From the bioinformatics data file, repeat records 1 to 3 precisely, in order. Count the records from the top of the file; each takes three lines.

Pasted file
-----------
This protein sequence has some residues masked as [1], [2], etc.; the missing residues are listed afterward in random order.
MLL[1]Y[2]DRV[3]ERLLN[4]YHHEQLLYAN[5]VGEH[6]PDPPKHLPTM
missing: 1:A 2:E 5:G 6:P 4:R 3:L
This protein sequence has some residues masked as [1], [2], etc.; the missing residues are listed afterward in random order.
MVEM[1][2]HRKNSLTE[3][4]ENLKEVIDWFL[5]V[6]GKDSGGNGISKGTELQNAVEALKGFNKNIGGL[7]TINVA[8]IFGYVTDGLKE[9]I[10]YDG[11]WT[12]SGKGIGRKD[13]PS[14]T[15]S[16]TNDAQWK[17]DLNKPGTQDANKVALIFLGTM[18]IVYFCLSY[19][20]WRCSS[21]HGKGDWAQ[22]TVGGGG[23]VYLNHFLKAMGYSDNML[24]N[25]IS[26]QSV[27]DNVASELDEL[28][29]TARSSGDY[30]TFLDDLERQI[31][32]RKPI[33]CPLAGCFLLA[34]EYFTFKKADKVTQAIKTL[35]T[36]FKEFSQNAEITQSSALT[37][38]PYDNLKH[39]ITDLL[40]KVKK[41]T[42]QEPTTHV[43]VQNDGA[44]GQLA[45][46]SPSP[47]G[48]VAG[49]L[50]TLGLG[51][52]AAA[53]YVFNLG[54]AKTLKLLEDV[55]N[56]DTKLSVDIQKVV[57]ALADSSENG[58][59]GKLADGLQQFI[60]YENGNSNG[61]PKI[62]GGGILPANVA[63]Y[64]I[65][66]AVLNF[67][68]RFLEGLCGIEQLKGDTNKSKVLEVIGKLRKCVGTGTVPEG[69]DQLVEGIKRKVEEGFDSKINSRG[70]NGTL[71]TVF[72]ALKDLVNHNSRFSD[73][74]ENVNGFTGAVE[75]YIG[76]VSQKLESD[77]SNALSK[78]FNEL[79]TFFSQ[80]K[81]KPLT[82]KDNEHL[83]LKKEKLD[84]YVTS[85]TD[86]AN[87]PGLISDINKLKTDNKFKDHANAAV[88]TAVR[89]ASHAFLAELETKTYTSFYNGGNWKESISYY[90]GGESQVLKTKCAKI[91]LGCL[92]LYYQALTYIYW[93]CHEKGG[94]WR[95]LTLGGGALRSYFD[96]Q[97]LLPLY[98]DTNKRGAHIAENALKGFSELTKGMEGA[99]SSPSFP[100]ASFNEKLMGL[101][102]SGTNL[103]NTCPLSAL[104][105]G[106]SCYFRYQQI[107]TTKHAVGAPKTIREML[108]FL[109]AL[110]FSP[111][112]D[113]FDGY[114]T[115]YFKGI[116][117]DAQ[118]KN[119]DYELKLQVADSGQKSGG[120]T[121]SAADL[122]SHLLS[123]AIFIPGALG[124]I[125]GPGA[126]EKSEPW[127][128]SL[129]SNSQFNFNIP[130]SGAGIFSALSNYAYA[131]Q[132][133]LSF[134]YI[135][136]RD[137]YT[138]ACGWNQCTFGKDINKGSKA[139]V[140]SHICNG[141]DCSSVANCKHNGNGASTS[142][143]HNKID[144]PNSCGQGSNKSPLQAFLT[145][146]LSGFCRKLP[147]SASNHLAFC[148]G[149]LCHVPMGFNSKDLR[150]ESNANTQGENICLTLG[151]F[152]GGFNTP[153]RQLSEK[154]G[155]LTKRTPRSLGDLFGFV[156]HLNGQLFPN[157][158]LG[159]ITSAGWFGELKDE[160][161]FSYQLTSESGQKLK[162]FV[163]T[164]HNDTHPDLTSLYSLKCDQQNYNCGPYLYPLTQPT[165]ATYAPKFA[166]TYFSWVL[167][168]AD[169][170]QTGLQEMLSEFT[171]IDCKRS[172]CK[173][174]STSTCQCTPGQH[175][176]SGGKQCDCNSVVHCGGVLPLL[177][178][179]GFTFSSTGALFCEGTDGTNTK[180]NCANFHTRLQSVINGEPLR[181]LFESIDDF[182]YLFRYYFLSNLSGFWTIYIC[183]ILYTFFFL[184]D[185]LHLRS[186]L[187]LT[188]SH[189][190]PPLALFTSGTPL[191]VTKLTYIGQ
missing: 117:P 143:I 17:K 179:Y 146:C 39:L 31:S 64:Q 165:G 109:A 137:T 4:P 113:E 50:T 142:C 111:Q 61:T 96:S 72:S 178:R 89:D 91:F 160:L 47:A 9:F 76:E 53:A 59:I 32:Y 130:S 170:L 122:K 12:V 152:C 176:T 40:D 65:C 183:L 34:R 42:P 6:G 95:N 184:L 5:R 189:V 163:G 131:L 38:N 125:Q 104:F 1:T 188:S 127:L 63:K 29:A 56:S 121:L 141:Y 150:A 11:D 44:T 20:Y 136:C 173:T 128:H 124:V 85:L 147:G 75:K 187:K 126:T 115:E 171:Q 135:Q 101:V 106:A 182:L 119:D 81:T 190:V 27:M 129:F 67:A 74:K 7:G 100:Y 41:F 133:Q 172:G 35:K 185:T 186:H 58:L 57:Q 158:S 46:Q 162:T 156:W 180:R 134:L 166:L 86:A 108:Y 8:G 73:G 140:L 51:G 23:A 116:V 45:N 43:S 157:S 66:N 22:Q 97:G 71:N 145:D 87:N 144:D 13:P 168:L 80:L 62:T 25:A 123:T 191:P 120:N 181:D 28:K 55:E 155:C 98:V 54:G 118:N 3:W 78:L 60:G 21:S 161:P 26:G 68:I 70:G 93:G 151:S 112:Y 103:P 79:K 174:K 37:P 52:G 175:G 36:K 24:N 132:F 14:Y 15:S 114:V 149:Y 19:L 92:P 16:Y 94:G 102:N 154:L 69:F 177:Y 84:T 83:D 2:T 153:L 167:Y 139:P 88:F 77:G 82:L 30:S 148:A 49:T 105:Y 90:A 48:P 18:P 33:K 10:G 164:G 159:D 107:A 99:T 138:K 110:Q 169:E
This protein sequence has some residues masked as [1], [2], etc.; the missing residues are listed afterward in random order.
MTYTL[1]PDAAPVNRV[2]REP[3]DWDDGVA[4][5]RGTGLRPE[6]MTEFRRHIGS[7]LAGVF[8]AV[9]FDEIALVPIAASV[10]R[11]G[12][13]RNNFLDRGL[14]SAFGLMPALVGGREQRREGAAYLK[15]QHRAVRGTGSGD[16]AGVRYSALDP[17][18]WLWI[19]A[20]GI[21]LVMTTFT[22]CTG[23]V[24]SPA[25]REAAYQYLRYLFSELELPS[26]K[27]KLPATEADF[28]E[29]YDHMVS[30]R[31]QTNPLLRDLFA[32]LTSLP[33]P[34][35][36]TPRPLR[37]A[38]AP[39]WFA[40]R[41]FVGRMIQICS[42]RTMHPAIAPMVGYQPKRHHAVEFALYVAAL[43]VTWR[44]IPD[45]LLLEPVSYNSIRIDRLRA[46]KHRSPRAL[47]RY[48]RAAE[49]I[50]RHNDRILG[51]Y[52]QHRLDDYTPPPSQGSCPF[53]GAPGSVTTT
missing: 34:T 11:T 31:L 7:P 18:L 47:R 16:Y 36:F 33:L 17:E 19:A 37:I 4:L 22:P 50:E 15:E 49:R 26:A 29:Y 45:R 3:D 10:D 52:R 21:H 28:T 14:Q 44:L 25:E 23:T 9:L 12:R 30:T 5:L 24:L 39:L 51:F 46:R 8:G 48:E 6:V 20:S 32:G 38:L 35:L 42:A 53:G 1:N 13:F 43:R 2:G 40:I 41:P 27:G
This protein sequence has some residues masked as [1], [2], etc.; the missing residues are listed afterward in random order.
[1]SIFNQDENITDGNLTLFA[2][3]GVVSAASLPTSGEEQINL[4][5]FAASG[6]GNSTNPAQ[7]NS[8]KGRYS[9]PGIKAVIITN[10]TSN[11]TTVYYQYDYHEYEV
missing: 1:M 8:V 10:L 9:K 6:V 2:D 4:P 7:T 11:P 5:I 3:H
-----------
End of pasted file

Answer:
This protein sequence has some residues masked as [1], [2], etc.; the missing residues are listed afterward in random order.
MLL[1]Y[2]DRV[3]ERLLN[4]YHHEQLLYAN[5]VGEH[6]PDPPKHLPTM
missing: 1:A 2:E 5:G 6:P 4:R 3:L
This protein sequence has some residues masked as [1], [2], etc.; the missing residues are listed afterward in random order.
MVEM[1][2]HRKNSLTE[3][4]ENLKEVIDWFL[5]V[6]GKDSGGNGISKGTELQNAVEALKGFNKNIGGL[7]TINVA[8]IFGYVTDGLKE[9]I[10]YDG[11]WT[12]SGKGIGRKD[13]PS[14]T[15]S[16]TNDAQWK[17]DLNKPGTQDANKVALIFLGTM[18]IVYFCLSY[19][20]WRCSS[21]HGKGDWAQ[22]TVGGGG[23]VYLNHFLKAMGYSDNML[24]N[25]IS[26]QSV[27]DNVASELDEL[28][29]TARSSGDY[30]TFLDDLERQI[31][32]RKPI[33]CPLAGCFLLA[34]EYFTFKKADKVTQAIKTL[35]T[36]FKEFSQNAEITQSSALT[37][38]PYDNLKH[39]ITDLL[40]KVKK[41]T[42]QEPTTHV[43]VQNDGA[44]GQLA[45][46]SPSP[47]G[48]VAG[49]L[50]TLGLG[51][52]AAA[53]YVFNLG[54]AKTLKLLEDV[55]N[56]DTKLSVDIQKVV[57]ALADSSENG[58][59]GKLADGLQQFI[60]YENGNSNG[61]PKI[62]GGGILPANVA[63]Y[64]I[65][66]AVLNF[67][68]RFLEGLCGIEQLKGDTNKSKVLEVIGKLRKCVGTGTVPEG[69]DQLVEGIKRKVEEGFDSKINSRG[70]NGTL[71]TVF[72]ALKDLVNHNSRFSD[73][74]ENVNGFTGAVE[75]YIG[76]VSQKLESD[77]SNALSK[78]FNEL[79]TFFSQ[80]K[81]KPLT[82]KDNEHL[83]LKKEKLD[84]YVTS[85]TD[86]AN[87]PGLISDINKLKTDNKFKDHANAAV[88]TAVR[89]ASHAFLAELETKTYTSFYNGGNWKESISYY[90]GGESQVLKTKCAKI[91]LGCL[92]LYYQALTYIYW[93]CHEKGG[94]WR[95]LTLGGGALRSYFD[96]Q[97]LLPLY[98]DTNKRGAHIAENALKGFSELTKGMEGA[99]SSPSFP[100]ASFNEKLMGL[101][102]SGTNL[103]NTCPLSAL[104][105]G[106]SCYFRYQQI[107]TTKHAVGAPKTIREML[108]FL[109]AL[110]FSP[111][112]D[113]FDGY[114]T[115]YFKGI[116][117]DAQ[118]KN[119]DYELKLQVADSGQKSGG[120]T[121]SAADL[122]SHLLS[123]AIFIPGALG[124]I[125]GPGA[126]EKSEPW[127][128]SL[129]SNSQFNFNIP[130]SGAGIFSALSNYAYA[131]Q[132][133]LSF[134]YI[135][136]RD[137]YT[138]ACGWNQCTFGKDINKGSKA[139]V[140]SHICNG[141]DCSSVANCKHNGNGASTS[142][143]HNKID[144]PNSCGQGSNKSPLQAFLT[145][146]LSGFCRKLP[147]SASNHLAFC[148]G[149]LCHVPMGFNSKDLR[150]ESNANTQGENICLTLG[151]F[152]GGFNTP[153]RQLSEK[154]G[155]LTKRTPRSLGDLFGFV[156]HLNGQLFPN[157][158]LG[159]ITSAGWFGELKDE[160][161]FSYQLTSESGQKLK[162]FV[163]T[164]HNDTHPDLTSLYSLKCDQQNYNCGPYLYPLTQPT[165]ATYAPKFA[166]TYFSWVL[167][168]AD[169][170]QTGLQEMLSEFT[171]IDCKRS[172]CK[173][174]STSTCQCTPGQH[175][176]SGGKQCDCNSVVHCGGVLPLL[177][178][179]GFTFSSTGALFCEGTDGTNTK[180]NCANFHTRLQSVINGEPLR[181]LFESIDDF[182]YLFRYYFLSNLSGFWTIYIC[183]ILYTFFFL[184]D[185]LHLRS[186]L[187]LT[188]SH[189][190]PPLALFTSGTPL[191]VTKLTYIGQ
missing: 117:P 143:I 17:K 179:Y 146:C 39:L 31:S 64:Q 165:G 109:A 137:T 4:P 113:E 50:T 142:C 111:Q 61:T 96:S 72:S 178:R 89:D 91:F 160:L 47:A 9:F 76:E 53:A 59:I 32:Y 130:S 170:L 122:K 12:V 152:C 176:T 40:D 65:C 183:L 34:R 42:P 6:G 95:N 184:L 5:R 189:V 163:G 131:L 38:N 125:Q 104:F 1:T 188:S 127:L 63:K 29:A 56:S 121:L 141:Y 150:A 11:D 44:T 20:Y 136:C 173:T 128:H 124:V 85:L 147:G 75:K 187:K 126:T 115:E 171:Q 135:Q 101:V 106:A 182:L 119:D 81:T 190:V 27:M 129:F 67:A 74:K 7:G 100:Y 41:F 133:Q 172:G 35:K 185:T 186:H 58:L 57:Q 158:S 46:Q 162:T 156:W 180:R 134:L 166:L 86:A 108:Y 8:G 73:G 140:L 51:G 23:A 116:V 45:N 43:S 157:S 66:N 22:Q 97:G 71:N 145:D 87:N 144:D 13:P 168:L 80:L 62:T 25:A 123:T 191:P 120:N 181:D 28:K 55:E 155:C 98:V 54:G 118:N 3:W 78:L 60:G 21:S 161:P 26:G 68:I 70:G 93:G 151:S 112:Y 103:P 79:K 174:K 37:P 52:G 175:G 36:K 24:N 132:F 14:Y 15:S 114:V 149:Y 19:L 92:P 16:Y 94:G 102:N 154:L 69:F 177:Y 84:T 83:D 2:T 153:L 167:Y 139:P 88:F 77:G 82:L 30:S 148:A 49:T 105:Y 90:A 48:P 18:P 33:K 10:G 164:G 159:D 107:A 99:T 138:K 110:Q 169:E
This protein sequence has some residues masked as [1], [2], etc.; the missing residues are listed afterward in random order.
MTYTL[1]PDAAPVNRV[2]REP[3]DWDDGVA[4][5]RGTGLRPE[6]MTEFRRHIGS[7]LAGVF[8]AV[9]FDEIALVPIAASV[10]R[11]G[12][13]RNNFLDRGL[14]SAFGLMPALVGGREQRREGAAYLK[15]QHRAVRGTGSGD[16]AGVRYSALDP[17][18]WLWI[19]A[20]GI[21]LVMTTFT[22]CTG[23]V[24]SPA[25]REAAYQYLRYLFSELELPS[26]K[27]KLPATEADF[28]E[29]YDHMVS[30]R[31]QTNPLLRDLFA[32]LTSLP[33]P[34][35][36]TPRPLR[37]A[38]AP[39]WFA[40]R[41]FVGRMIQICS[42]RTMHPAIAPMVGYQPKRHHAVEFALYVAAL[43]VTWR[44]IPD[45]LLLEPVSYNSIRIDRLRA[46]KHRSPRAL[47]RY[48]RAAE[49]I[50]RHNDRILG[51]Y[52]QHRLDDYTPPPSQGSCPF[53]GAPGSVTTT
missing: 34:T 11:T 31:L 7:P 18:L 47:R 16:Y 36:F 33:L 17:E 19:A 37:I 4:L 22:P 50:E 15:E 49:R 26:A 29:Y 45:R 3:D 10:D 52:R 21:H 28:T 14:Q 44:L 25:E 23:T 9:L 12:R 30:T 5:L 24:L 39:L 51:F 46:R 8:G 48:E 6:V 20:S 32:G 38:L 35:L 42:A 53:G 1:N 13:F 43:R 2:G 40:I 41:P 27:G